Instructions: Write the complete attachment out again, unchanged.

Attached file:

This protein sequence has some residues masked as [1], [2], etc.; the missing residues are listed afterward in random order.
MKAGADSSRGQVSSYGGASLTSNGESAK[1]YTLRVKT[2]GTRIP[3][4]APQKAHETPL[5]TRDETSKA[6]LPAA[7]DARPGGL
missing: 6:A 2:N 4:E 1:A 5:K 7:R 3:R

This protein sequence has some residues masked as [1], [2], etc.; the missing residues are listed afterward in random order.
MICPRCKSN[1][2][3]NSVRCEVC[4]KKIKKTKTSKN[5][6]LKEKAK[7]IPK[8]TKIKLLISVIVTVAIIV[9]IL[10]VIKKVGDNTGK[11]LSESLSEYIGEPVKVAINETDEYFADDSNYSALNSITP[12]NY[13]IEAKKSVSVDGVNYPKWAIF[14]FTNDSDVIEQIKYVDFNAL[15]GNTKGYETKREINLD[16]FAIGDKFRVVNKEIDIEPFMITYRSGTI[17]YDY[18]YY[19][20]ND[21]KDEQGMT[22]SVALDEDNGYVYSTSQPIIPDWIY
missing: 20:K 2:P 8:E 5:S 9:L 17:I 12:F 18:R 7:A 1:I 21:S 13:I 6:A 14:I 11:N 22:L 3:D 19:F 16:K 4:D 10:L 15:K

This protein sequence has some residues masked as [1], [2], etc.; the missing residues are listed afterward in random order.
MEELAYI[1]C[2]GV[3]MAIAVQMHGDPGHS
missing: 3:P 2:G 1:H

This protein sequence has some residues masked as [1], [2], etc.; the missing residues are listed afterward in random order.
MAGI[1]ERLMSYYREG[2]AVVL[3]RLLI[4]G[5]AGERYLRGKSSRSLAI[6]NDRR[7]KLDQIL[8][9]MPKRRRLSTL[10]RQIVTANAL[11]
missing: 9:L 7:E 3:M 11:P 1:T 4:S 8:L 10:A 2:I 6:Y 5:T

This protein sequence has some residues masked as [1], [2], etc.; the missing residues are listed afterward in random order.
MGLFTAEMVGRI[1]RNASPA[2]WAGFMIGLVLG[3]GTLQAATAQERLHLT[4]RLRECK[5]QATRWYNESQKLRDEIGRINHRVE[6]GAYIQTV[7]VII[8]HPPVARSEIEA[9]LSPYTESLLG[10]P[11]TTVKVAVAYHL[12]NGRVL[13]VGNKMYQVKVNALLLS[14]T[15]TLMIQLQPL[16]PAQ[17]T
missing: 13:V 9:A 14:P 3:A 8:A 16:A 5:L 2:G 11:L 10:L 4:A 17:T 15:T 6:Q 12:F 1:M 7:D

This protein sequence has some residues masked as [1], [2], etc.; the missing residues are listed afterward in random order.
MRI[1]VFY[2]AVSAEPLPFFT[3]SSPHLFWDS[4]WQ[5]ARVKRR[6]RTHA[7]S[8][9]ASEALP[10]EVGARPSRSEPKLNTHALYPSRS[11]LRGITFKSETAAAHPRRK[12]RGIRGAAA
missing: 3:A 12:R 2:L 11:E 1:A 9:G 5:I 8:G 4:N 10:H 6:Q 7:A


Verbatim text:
This protein sequence has some residues masked as [1], [2], etc.; the missing residues are listed afterward in random order.
MKAGADSSRGQVSSYGGASLTSNGESAK[1]YTLRVKT[2]GTRIP[3][4]APQKAHETPL[5]TRDETSKA[6]LPAA[7]DARPGGL
missing: 6:A 2:N 4:E 1:A 5:K 7:R 3:R

This protein sequence has some residues masked as [1], [2], etc.; the missing residues are listed afterward in random order.
MICPRCKSN[1][2][3]NSVRCEVC[4]KKIKKTKTSKN[5][6]LKEKAK[7]IPK[8]TKIKLLISVIVTVAIIV[9]IL[10]VIKKVGDNTGK[11]LSESLSEYIGEPVKVAINETDEYFADDSNYSALNSITP[12]NY[13]IEAKKSVSVDGVNYPKWAIF[14]FTNDSDVIEQIKYVDFNAL[15]GNTKGYETKREINLD[16]FAIGDKFRVVNKEIDIEPFMITYRSGTI[17]YDY[18]YY[19][20]ND[21]KDEQGMT[22]SVALDEDNGYVYSTSQPIIPDWIY
missing: 20:K 2:P 8:E 5:S 9:L 17:I 12:F 18:R 7:A 1:I 21:S 13:I 6:A 14:I 11:N 22:L 3:D 19:F 16:K 4:D 10:L 15:K

This protein sequence has some residues masked as [1], [2], etc.; the missing residues are listed afterward in random order.
MEELAYI[1]C[2]GV[3]MAIAVQMHGDPGHS
missing: 3:P 2:G 1:H

This protein sequence has some residues masked as [1], [2], etc.; the missing residues are listed afterward in random order.
MAGI[1]ERLMSYYREG[2]AVVL[3]RLLI[4]G[5]AGERYLRGKSSRSLAI[6]NDRR[7]KLDQIL[8][9]MPKRRRLSTL[10]RQIVTANAL[11]
missing: 9:L 7:E 3:M 11:P 1:T 4:S 8:L 10:A 2:I 6:Y 5:T

This protein sequence has some residues masked as [1], [2], etc.; the missing residues are listed afterward in random order.
MGLFTAEMVGRI[1]RNASPA[2]WAGFMIGLVLG[3]GTLQAATAQERLHLT[4]RLRECK[5]QATRWYNESQKLRDEIGRINHRVE[6]GAYIQTV[7]VII[8]HPPVARSEIEA[9]LSPYTESLLG[10]P[11]TTVKVAVAYHL[12]NGRVL[13]VGNKMYQVKVNALLLS[14]T[15]TLMIQLQPL[16]PAQ[17]T
missing: 13:V 9:A 14:P 3:A 8:A 16:A 5:L 2:G 11:L 10:L 4:A 17:T 15:T 6:Q 12:F 1:M 7:D

This protein sequence has some residues masked as [1], [2], etc.; the missing residues are listed afterward in random order.
MRI[1]VFY[2]AVSAEPLPFFT[3]SSPHLFWDS[4]WQ[5]ARVKRR[6]RTHA[7]S[8][9]ASEALP[10]EVGARPSRSEPKLNTHALYPSRS[11]LRGITFKSETAAAHPRRK[12]RGIRGAAA
missing: 3:A 12:R 2:L 11:E 1:A 9:G 5:I 8:G 4:N 10:H 6:Q 7:A